What is Hawala?
Hawala is a method of transferring money without the money actually moving. Hawp’s definition of Interpol is “money transfer without money movement”. Another definition is simply “trust”. Hawala is an alternative money transfer channel that exists outside of traditional banking systems. Transactions between hawala brokers are carried out without promissory notes because the system is strongly based on the trust and balance of the books of hawala brokers.
Hawala, also known as hundi, literally means transfer or delivery.
Hawala originated in South Asia in the 8th century and is used worldwide today, particularly in the Islamic community, as an alternative means of transferring funds. Unlike the conventional method of transferring money across borders by bank transfer, transferring money to hawala is organized through a network of hawaladars or hawala merchants.
Hawala dealers maintain an informal journal to record all credit and debit transactions in their accounts. The debt between Hawala merchants can be settled in cash, goods or services. A hawaladar who does not respect the end of the agreement in the implicit contractual system of hawala will be labeled as having lost his honor and will be ex-communicated from the network or the region.
Migrant workers who frequently send money to relatives and friends in their country of origin find the Hawala system beneficial. Hawala facilitates the flow of money between poor countries where formal banking services are too expensive or difficult to access. In addition to the convenience and speed of making hawala, commission rates are generally low compared to the high rates that banks charge. To encourage currency transfers across hawala, dealers sometimes exempt expatriates from paying fees. The system is also easy to use, as you only need to find a trusted hawaladar to transfer money.
An example of Hawala
How does Hawala work? Let’s say Mary has to send $ 200 to John, who lives in another city. She will approach a hawaladar, Eric, and give him the amount of money she wants John to receive, including the details of the transaction – the recipient’s name, city and password. Eric contacts a Hawala dealer in the recipient’s city, Tom, and asks him to give John $ 200, provided that John correctly enters the password. Tom transfers the money to John from his own account, less the commissions, and Eric will owe Tom $ 200. The transaction initiated by Mary and concluded by the receipt of funds by John takes only one to two days or, in some cases, only a few hours. No money is transferred and no IOU is signed and exchanged by Eric and Tom, because the Hawala system is only supported by trust, honor, family ties or regional relationships.
The very characteristics that make hawala an attractive avenue for legitimate customers also make it attractive for illegitimate uses. So hawala is often called an underground bank. Money launderers and terrorists take advantage of this system to transfer funds from one place to another.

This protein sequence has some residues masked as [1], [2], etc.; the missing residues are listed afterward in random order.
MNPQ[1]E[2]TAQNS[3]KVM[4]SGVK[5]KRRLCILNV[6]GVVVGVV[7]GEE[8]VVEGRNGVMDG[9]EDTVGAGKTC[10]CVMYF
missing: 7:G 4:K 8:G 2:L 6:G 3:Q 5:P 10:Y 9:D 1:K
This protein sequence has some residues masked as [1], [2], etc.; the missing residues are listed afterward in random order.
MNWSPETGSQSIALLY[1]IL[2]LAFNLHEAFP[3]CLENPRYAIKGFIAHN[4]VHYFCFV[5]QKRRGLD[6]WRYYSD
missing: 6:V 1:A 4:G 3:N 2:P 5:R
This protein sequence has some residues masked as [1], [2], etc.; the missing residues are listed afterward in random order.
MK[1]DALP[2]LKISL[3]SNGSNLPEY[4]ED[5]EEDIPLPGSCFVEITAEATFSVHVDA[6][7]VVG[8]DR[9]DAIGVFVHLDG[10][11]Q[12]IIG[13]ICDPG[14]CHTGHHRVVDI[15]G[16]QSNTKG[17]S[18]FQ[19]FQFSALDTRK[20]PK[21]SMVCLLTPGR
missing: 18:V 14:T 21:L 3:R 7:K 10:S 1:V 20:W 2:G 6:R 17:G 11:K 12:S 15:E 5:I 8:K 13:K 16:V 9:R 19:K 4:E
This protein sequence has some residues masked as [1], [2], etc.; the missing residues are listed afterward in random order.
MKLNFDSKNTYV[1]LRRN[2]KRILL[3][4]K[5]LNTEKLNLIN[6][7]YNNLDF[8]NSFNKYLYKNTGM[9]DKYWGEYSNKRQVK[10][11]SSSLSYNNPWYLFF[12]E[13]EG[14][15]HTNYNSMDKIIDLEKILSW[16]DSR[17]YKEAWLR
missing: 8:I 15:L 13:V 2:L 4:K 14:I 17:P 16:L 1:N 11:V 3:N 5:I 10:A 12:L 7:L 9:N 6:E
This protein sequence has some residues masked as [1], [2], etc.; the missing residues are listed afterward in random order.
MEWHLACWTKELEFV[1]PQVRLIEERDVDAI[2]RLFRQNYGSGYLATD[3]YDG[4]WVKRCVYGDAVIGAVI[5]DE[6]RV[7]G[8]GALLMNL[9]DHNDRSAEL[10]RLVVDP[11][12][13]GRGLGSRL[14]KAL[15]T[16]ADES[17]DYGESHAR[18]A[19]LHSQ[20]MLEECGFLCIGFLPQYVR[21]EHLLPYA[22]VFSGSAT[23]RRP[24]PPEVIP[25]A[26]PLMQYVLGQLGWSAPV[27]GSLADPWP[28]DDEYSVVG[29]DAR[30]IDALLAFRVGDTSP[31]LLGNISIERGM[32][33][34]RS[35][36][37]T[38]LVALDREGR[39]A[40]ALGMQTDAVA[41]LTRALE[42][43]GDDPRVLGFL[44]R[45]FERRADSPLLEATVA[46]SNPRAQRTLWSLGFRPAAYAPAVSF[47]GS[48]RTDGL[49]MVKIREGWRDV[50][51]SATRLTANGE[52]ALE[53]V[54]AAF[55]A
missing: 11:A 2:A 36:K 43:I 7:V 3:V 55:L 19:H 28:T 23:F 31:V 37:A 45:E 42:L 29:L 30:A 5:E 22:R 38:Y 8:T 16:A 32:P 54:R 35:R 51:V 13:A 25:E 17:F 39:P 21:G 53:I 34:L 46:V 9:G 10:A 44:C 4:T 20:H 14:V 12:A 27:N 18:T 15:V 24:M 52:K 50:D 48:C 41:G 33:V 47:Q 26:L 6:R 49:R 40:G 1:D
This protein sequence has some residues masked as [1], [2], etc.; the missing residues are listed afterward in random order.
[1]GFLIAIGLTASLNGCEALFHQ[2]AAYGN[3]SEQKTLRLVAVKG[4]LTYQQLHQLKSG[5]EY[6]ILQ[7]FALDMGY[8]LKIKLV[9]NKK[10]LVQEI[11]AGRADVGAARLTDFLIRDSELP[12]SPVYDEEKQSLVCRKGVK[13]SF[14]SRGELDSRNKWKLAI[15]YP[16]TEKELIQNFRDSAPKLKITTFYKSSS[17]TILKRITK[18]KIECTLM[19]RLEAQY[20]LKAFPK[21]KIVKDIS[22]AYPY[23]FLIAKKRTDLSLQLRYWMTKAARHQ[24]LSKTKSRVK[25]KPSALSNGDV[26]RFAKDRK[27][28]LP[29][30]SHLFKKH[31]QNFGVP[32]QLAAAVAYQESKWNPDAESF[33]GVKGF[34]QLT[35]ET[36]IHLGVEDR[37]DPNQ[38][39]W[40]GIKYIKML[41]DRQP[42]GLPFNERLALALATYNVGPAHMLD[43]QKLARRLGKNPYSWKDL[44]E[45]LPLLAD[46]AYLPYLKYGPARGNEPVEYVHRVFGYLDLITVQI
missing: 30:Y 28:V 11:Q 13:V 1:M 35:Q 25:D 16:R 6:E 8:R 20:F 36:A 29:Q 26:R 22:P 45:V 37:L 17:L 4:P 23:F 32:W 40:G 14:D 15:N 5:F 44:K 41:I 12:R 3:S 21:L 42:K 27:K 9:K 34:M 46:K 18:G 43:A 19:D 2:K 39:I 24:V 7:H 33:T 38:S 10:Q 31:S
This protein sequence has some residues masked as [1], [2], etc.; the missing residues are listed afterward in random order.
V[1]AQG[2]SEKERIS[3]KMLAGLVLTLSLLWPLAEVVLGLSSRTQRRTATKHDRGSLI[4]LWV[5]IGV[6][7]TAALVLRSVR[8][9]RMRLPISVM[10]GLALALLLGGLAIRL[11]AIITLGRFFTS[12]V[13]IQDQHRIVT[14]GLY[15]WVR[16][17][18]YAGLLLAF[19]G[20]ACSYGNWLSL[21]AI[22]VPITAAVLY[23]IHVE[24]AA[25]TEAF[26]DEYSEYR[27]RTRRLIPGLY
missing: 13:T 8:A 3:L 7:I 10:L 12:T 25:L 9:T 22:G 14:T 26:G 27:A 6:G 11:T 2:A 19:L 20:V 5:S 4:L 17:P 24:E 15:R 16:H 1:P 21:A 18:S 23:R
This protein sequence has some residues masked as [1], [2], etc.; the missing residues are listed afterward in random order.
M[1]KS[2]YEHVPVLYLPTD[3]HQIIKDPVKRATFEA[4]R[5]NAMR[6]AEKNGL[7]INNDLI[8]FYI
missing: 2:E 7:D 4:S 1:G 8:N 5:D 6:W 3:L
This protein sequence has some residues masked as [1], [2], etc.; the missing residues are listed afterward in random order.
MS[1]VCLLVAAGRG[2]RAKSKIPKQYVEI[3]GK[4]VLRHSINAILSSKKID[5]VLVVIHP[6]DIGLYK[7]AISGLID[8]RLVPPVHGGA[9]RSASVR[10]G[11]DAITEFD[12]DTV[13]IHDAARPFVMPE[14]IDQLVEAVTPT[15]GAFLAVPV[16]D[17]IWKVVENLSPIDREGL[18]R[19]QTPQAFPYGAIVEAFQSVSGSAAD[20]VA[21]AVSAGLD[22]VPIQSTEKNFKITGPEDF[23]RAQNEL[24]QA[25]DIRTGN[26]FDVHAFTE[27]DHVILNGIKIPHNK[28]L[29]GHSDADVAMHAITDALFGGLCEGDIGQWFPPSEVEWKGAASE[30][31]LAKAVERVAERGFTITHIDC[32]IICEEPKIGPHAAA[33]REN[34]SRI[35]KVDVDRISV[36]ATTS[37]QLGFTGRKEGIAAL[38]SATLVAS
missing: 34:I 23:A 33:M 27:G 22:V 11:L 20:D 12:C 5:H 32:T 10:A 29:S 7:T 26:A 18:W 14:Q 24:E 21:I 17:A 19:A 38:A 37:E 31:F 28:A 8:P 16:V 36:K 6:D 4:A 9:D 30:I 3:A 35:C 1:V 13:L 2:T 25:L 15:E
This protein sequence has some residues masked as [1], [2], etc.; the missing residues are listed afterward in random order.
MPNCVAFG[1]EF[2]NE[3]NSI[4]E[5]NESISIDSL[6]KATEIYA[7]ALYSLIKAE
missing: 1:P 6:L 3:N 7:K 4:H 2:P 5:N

Hawala provides anonymity in its transactions, as official records are not kept and the source of the money that is transferred cannot be traced. In addition, corrupt politicians and the wealthy who prefer to avoid taxes use hawala to anonymize their wealth and activities.
Since hawala transfers are not routed through banks and, therefore, are not regulated by government and financial agencies, many countries have had to reconsider their regulatory policies regarding hawala.
[Important: Some countries have made hawala illegal due to the absence of bureaucracy in the system.]
For example, in India, the Foreign Exchange Management Act (FEMA) and the Money Laundering Prevention Act (PMLA) are the two main legislative systems that discourage the use of Hawala in the country.
Some FinTech companies are implementing the Hawala system by providing financial services to the unbanked and underbanked populations of the world. Mobile banking and payment platforms, such as Paga and M-Pesa, are revolutionizing the financial system in some African countries by promoting financial inclusion through the hawala system of providing financial services.
Key points to remember
- Hawala (sometimes called an underground bank) is a method of transferring money without the money actually moving and is an extremely archaic method of transferring money.
- Hawala provides anonymity in its transactions, as official records are not kept and the source of the money that is transferred cannot be traced.
- Some FinTech companies are implementing the Hawala system by providing financial services to the unbanked and underbanked populations of the world.
- Migrant workers who frequently send money to relatives and friends in their country of origin find the Hawala system beneficial.
- Some countries, such as India, have made hawala illegal because of the absence of bureaucracy in the system.